George Hook: Ireland's domination could come at a cost
All the facts, figures and stories have been written about Leinster's magnificent victory at Twickenham on Saturday and they go to the RDS next week hoping to put the seal on their status as one of, if not the finest club side in European rugby history.
Conversely, the first all-Ireland Heineken Cup final and the success of Irish teams will cast a giant shadow over the negotiations to decide the future of the competition.
Five times in the last seven seasons Ireland's provinces have emerged triumphant and that domination will not sit well in England and France. The previous six finals had been divided amongst the Premiership and France, which is the way things were supposed to be.
We can be certain that there will be an effort to curb Ireland's power and a change in qualification from the Pro12 will be the first step.
The biggest margin of victory in the history of the competition was always predictable as Ulster, for all their heroics in the run to the final, are an average side predicated on the kicking of Ruan Pienaar to garner points. Ulster had done well to come out of the so-called 'pool of death', but the big advantage was Edinburgh's surprise win over Toulouse.
Even then the Scots exposed the Ulster defence on so many occasions that one always felt the more clinical holders of the trophy would capitalise in spades.
This was one of the best first 40 minutes in Heineken Cup final history. The commitment to attack by both teams was outstanding and, indeed, Ulster started like they might cause a shock. The first penalty, the first scrum, the first clean break and the first charge-down all went their way.
The only bright spot for the men in blue at that point was the most astonishing catch by Rob Kearney. The full-back made up 30 yards at full tilt to make a catch that he had no right to even attempt. He may be the greatest fielder of a high ball in the world.
Ulster had to get off to a quick start and put some doubt in the minds of the superior force. They failed for two reasons: coach Brian McLaughlin decided on the wrong tactics and his fly-half, Paddy Jackson, had a nightmare.
Before the game, former Munster and Ireland three-quarter, Moss Finn, put it succinctly. "You cannot trust a 20-year-old fly-half in a match of this importance," he surmised. "Ulster to win need to adopt the Shannon tactic of nine-man rugby."
Sadly, McLaughlin had no other choice at fly-half as Ian Humphreys is a terrible defender and a poor tactical kicker. The youngster delivered on Finn's analysis and kicked and passed badly, throwing away the slight advantage his team had won in the early exchanges.
The coach adopted an expansive game-plan which contributed to an enthralling spectacle but was doomed to lose. If Ulster wanted a kicking game then perhaps Pienaar at 10 might have been the answer, or they could have followed the Finn mantra and used the South African to kick from the base.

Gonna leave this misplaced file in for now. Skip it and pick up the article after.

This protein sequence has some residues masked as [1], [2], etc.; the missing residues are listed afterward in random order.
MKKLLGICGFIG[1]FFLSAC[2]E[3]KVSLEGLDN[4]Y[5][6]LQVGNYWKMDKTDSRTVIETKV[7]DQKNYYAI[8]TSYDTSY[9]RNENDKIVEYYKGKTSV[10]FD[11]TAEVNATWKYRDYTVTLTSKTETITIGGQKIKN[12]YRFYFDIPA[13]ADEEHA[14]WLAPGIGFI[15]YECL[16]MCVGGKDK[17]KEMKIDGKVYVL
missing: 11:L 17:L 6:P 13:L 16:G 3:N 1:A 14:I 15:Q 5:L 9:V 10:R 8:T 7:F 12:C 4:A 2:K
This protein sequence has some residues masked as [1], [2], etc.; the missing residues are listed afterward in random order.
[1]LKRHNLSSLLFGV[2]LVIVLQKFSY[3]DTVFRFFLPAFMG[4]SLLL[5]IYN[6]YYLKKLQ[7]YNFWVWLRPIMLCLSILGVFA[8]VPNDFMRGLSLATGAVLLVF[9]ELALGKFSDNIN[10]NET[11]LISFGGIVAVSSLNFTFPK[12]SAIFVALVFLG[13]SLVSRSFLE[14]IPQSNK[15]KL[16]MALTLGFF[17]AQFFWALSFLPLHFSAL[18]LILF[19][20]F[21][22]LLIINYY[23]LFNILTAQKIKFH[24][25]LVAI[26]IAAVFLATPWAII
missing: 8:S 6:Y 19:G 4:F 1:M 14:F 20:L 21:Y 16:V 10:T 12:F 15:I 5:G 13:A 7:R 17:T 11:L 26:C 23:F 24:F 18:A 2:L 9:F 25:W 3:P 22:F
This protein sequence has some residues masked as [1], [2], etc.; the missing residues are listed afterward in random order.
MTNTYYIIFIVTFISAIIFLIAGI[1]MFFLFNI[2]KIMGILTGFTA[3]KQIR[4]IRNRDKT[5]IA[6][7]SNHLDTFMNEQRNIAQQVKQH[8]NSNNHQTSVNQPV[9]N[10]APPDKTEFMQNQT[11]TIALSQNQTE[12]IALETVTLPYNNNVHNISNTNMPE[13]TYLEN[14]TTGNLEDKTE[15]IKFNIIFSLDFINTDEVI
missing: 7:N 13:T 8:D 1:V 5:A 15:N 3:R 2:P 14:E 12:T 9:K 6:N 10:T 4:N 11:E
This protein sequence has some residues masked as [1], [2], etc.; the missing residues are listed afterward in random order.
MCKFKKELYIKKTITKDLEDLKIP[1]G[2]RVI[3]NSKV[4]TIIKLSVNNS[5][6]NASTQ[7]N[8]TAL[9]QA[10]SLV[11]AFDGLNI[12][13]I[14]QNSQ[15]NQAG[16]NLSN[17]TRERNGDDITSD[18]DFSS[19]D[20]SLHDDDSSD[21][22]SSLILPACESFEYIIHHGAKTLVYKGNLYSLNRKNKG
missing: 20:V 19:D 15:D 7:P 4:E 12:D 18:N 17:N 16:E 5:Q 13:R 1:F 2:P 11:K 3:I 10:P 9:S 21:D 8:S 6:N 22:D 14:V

Leinster were outstanding. Brian O'Driscoll, with a body ravaged by injury and operations, was sublime. The searing pace may be gone but he can still get outside defenders and his ability to pass under the most intense pressure was at times unbelievable.
The beneficiary of O'Driscoll's greatness was Sean O'Brien, who capped an average season with a reminder of what a wonderful physical machine he is.
He may not be an open-side flanker, but there are few more fearsome sights in world rugby than the Tullow man in full flight.
His try might not have been taken by any other of his team-mates because he had to take out two big defenders in his drive for the line.
Throughout the match he was on hand to fetch and carry and his talent presents a challenge to the other coaches responsible for his performance. When he can get his hands on the ball he is superhuman; without the pigskin he is a mere mortal.
Leinster survived at the line-out by using clever variations and ultimately settled in at the scrum.
Ulster needed to have control up front to win but could not sustain the pressure because when in good field position it was given up by the lack of control by Jackson.
Jonathan Sexton had to be merely efficient to ensure his team's success but he hardly put a foot wrong in his choice of play, his delivery of the pass or his kicking from hand or ground.
He was lucky to be paired with the quicksilver Eoin Reddan rather than the pedestrian Isaac Boss. Reddan's speed of delivery was a vital component in giving space to those outside.
Leinster, with a conveyer belt of talent coming through the academy, could be a force for the next five years, but Ulster have a problem at fly-half and Munster are without back-up. The southern province contributed just four players to a recent Irish U-20 squad and face the eventual retirement of Ronan O'Gara with foreboding.
Ireland's future in this competition is now in the hands of the ERC and the IRFU. The European body could change the qualification procedures, which would make it more difficult for the Irish provinces to rest players in the Pro12.
Meanwhile, the proposed restrictions on foreign signings will hit Munster and Ulster hard.
But for now it is time to rejoice in a victory of flair, imagination and risk. Kiwi Joe Schmidt has proved himself to be an outstanding coach and those early games of his reign were simply experiments rather that a sign of what was to come.
Hopefully he will see his future in Ireland rather than his homeland.
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